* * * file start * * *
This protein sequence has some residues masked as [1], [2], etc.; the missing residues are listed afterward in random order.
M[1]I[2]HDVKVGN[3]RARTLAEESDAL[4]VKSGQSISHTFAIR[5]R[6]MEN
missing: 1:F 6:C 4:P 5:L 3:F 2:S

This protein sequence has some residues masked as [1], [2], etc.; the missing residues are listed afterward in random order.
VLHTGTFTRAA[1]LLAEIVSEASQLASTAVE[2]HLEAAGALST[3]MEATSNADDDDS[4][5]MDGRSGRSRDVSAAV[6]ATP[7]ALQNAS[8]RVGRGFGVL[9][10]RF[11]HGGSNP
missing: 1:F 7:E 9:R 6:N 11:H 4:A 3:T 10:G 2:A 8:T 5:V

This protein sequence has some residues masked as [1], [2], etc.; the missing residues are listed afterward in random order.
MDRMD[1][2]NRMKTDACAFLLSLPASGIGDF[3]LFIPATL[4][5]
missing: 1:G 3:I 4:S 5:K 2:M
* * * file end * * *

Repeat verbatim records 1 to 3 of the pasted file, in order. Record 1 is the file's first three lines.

This protein sequence has some residues masked as [1], [2], etc.; the missing residues are listed afterward in random order.
M[1]I[2]HDVKVGN[3]RARTLAEESDAL[4]VKSGQSISHTFAIR[5]R[6]MEN
missing: 1:F 6:C 4:P 5:L 3:F 2:S

This protein sequence has some residues masked as [1], [2], etc.; the missing residues are listed afterward in random order.
VLHTGTFTRAA[1]LLAEIVSEASQLASTAVE[2]HLEAAGALST[3]MEATSNADDDDS[4][5]MDGRSGRSRDVSAAV[6]ATP[7]ALQNAS[8]RVGRGFGVL[9][10]RF[11]HGGSNP
missing: 1:F 7:E 9:R 6:N 11:H 4:A 3:T 10:G 2:A 8:T 5:V

This protein sequence has some residues masked as [1], [2], etc.; the missing residues are listed afterward in random order.
MDRMD[1][2]NRMKTDACAFLLSLPASGIGDF[3]LFIPATL[4][5]
missing: 1:G 3:I 4:S 5:K 2:M